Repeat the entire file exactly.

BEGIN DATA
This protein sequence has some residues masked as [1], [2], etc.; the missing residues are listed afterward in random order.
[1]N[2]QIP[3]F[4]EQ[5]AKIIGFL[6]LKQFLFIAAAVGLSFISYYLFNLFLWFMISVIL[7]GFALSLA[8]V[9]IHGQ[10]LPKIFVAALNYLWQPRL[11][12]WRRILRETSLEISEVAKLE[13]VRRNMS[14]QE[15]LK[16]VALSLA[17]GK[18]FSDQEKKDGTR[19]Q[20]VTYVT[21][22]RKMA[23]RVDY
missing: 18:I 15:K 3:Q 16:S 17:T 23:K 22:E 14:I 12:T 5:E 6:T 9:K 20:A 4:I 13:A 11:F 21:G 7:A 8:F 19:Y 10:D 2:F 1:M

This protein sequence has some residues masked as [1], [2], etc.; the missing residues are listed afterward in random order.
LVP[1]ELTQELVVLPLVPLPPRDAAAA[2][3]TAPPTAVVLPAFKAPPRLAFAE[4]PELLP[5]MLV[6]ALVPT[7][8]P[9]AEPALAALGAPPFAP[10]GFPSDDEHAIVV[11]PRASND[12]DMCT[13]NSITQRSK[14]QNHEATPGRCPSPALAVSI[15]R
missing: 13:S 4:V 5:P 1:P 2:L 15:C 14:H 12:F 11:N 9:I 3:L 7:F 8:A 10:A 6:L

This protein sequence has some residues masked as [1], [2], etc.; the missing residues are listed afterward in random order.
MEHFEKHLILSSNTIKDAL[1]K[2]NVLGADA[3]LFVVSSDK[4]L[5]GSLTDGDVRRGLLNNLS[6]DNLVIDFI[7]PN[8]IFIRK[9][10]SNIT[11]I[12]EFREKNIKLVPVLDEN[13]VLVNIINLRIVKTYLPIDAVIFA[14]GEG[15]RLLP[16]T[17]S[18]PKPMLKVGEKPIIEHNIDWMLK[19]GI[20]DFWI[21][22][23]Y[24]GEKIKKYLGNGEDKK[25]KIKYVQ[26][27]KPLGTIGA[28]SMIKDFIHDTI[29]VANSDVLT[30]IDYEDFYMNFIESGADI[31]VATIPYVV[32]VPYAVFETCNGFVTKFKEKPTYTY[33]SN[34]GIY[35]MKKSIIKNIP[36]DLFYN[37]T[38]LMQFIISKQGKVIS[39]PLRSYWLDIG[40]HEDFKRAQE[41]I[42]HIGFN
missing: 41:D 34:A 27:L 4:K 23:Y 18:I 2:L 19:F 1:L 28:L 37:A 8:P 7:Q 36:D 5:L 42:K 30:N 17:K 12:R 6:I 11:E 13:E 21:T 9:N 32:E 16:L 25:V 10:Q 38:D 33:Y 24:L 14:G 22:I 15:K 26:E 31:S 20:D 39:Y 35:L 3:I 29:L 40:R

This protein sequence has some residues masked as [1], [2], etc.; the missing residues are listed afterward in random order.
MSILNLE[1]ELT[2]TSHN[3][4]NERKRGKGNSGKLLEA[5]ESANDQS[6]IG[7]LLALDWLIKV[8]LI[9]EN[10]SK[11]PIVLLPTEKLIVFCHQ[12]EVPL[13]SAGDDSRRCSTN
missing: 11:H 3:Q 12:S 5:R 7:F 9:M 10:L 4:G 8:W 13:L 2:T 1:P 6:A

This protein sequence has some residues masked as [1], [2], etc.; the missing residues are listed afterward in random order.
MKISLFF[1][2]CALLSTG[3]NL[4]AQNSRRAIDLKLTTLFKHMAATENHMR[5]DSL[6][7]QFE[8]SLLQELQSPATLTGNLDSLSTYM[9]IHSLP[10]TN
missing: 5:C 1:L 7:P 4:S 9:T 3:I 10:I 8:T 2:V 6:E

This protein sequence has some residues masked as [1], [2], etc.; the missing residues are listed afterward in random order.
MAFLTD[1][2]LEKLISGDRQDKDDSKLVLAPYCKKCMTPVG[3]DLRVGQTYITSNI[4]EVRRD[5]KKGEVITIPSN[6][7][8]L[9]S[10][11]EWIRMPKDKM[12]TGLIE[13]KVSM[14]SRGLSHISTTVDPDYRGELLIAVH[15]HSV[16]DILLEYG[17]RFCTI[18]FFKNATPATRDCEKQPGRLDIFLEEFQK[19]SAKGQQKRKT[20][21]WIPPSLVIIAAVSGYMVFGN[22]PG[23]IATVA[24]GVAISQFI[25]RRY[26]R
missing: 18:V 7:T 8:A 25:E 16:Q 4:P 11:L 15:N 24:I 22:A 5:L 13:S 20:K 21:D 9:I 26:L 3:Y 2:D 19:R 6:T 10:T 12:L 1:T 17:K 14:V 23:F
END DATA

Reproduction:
This protein sequence has some residues masked as [1], [2], etc.; the missing residues are listed afterward in random order.
[1]N[2]QIP[3]F[4]EQ[5]AKIIGFL[6]LKQFLFIAAAVGLSFISYYLFNLFLWFMISVIL[7]GFALSLA[8]V[9]IHGQ[10]LPKIFVAALNYLWQPRL[11][12]WRRILRETSLEISEVAKLE[13]VRRNMS[14]QE[15]LK[16]VALSLA[17]GK[18]FSDQEKKDGTR[19]Q[20]VTYVT[21][22]RKMA[23]RVDY
missing: 18:I 15:K 3:Q 16:S 17:T 23:K 22:E 14:I 12:T 5:E 6:T 9:K 20:A 4:I 13:A 11:F 21:G 7:A 8:F 19:Y 10:D 2:F 1:M

This protein sequence has some residues masked as [1], [2], etc.; the missing residues are listed afterward in random order.
LVP[1]ELTQELVVLPLVPLPPRDAAAA[2][3]TAPPTAVVLPAFKAPPRLAFAE[4]PELLP[5]MLV[6]ALVPT[7][8]P[9]AEPALAALGAPPFAP[10]GFPSDDEHAIVV[11]PRASND[12]DMCT[13]NSITQRSK[14]QNHEATPGRCPSPALAVSI[15]R
missing: 13:S 4:V 5:P 1:P 2:L 15:C 14:H 12:F 11:N 9:I 3:L 7:F 8:A 10:A 6:L

This protein sequence has some residues masked as [1], [2], etc.; the missing residues are listed afterward in random order.
MEHFEKHLILSSNTIKDAL[1]K[2]NVLGADA[3]LFVVSSDK[4]L[5]GSLTDGDVRRGLLNNLS[6]DNLVIDFI[7]PN[8]IFIRK[9][10]SNIT[11]I[12]EFREKNIKLVPVLDEN[13]VLVNIINLRIVKTYLPIDAVIFA[14]GEG[15]RLLP[16]T[17]S[18]PKPMLKVGEKPIIEHNIDWMLK[19]GI[20]DFWI[21][22][23]Y[24]GEKIKKYLGNGEDKK[25]KIKYVQ[26][27]KPLGTIGA[28]SMIKDFIHDTI[29]VANSDVLT[30]IDYEDFYMNFIESGADI[31]VATIPYVV[32]VPYAVFETCNGFVTKFKEKPTYTY[33]SN[34]GIY[35]MKKSIIKNIP[36]DLFYN[37]T[38]LMQFIISKQGKVIS[39]PLRSYWLDIG[40]HEDFKRAQE[41]I[42]HIGFN
missing: 41:D 34:A 27:L 4:K 23:Y 18:I 2:L 19:F 1:L 28:L 37:A 8:P 7:Q 36:D 5:L 42:K 30:N 17:K 12:R 6:I 11:E 13:E 21:T 9:N 32:E 16:L 25:V 10:Q 38:D 33:Y 24:L 14:G 22:I 15:K 26:E 31:S 20:D 39:Y 35:L 3:I 29:L 40:R

This protein sequence has some residues masked as [1], [2], etc.; the missing residues are listed afterward in random order.
MSILNLE[1]ELT[2]TSHN[3][4]NERKRGKGNSGKLLEA[5]ESANDQS[6]IG[7]LLALDWLIKV[8]LI[9]EN[10]SK[11]PIVLLPTEKLIVFCHQ[12]EVPL[13]SAGDDSRRCSTN
missing: 11:H 3:Q 12:S 5:R 7:F 9:M 10:L 4:G 8:W 13:L 2:T 1:P 6:A

This protein sequence has some residues masked as [1], [2], etc.; the missing residues are listed afterward in random order.
MKISLFF[1][2]CALLSTG[3]NL[4]AQNSRRAIDLKLTTLFKHMAATENHMR[5]DSL[6][7]QFE[8]SLLQELQSPATLTGNLDSLSTYM[9]IHSLP[10]TN
missing: 5:C 1:L 7:P 4:S 9:T 3:I 10:I 8:T 2:V 6:E

This protein sequence has some residues masked as [1], [2], etc.; the missing residues are listed afterward in random order.
MAFLTD[1][2]LEKLISGDRQDKDDSKLVLAPYCKKCMTPVG[3]DLRVGQTYITSNI[4]EVRRD[5]KKGEVITIPSN[6][7][8]L[9]S[10][11]EWIRMPKDKM[12]TGLIE[13]KVSM[14]SRGLSHISTTVDPDYRGELLIAVH[15]HSV[16]DILLEYG[17]RFCTI[18]FFKNATPATRDCEKQPGRLDIFLEEFQK[19]SAKGQQKRKT[20][21]WIPPSLVIIAAVSGYMVFGN[22]PG[23]IATVA[24]GVAISQFI[25]RRY[26]R
missing: 18:V 7:T 8:A 25:E 16:Q 4:P 11:L 15:N 24:I 22:A 5:L 13:S 20:K 21:D 9:I 26:L 3:Y 2:D 19:R 6:T 10:T 12:L 1:T 17:K 14:V 23:F